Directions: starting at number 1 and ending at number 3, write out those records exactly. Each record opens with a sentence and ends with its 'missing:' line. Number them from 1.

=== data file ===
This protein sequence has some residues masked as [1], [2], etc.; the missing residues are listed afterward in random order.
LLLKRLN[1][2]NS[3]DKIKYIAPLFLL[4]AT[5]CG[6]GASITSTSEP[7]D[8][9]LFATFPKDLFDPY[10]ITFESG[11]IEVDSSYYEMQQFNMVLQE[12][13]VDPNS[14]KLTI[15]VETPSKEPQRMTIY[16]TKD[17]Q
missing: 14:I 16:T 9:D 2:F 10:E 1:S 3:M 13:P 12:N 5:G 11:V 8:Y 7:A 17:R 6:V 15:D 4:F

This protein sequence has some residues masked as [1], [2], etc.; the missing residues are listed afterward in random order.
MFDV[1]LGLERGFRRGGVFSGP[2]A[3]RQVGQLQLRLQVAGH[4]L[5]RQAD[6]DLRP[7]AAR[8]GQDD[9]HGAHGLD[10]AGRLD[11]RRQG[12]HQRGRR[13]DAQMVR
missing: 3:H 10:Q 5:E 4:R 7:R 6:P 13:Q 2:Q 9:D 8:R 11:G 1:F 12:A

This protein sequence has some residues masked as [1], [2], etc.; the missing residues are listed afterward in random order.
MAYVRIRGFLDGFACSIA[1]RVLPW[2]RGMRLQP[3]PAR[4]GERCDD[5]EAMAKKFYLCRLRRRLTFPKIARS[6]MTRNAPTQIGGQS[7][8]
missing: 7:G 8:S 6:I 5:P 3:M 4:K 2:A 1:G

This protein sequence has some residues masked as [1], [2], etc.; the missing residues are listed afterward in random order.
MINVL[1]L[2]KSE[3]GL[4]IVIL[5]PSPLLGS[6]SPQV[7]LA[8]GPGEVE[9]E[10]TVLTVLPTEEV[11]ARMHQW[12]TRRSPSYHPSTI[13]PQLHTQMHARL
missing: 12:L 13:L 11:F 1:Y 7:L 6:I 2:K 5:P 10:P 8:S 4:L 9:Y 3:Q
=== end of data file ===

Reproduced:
This protein sequence has some residues masked as [1], [2], etc.; the missing residues are listed afterward in random order.
LLLKRLN[1][2]NS[3]DKIKYIAPLFLL[4]AT[5]CG[6]GASITSTSEP[7]D[8][9]LFATFPKDLFDPY[10]ITFESG[11]IEVDSSYYEMQQFNMVLQE[12][13]VDPNS[14]KLTI[15]VETPSKEPQRMTIY[16]TKD[17]Q
missing: 14:I 16:T 9:D 2:F 10:E 1:S 3:M 13:P 12:N 5:G 11:V 8:Y 7:A 17:R 6:V 15:D 4:F

This protein sequence has some residues masked as [1], [2], etc.; the missing residues are listed afterward in random order.
MFDV[1]LGLERGFRRGGVFSGP[2]A[3]RQVGQLQLRLQVAGH[4]L[5]RQAD[6]DLRP[7]AAR[8]GQDD[9]HGAHGLD[10]AGRLD[11]RRQG[12]HQRGRR[13]DAQMVR
missing: 3:H 10:Q 5:E 4:R 7:R 6:P 13:Q 2:Q 9:D 8:R 11:G 1:F 12:A

This protein sequence has some residues masked as [1], [2], etc.; the missing residues are listed afterward in random order.
MAYVRIRGFLDGFACSIA[1]RVLPW[2]RGMRLQP[3]PAR[4]GERCDD[5]EAMAKKFYLCRLRRRLTFPKIARS[6]MTRNAPTQIGGQS[7][8]
missing: 7:G 8:S 6:I 5:P 3:M 4:K 2:A 1:G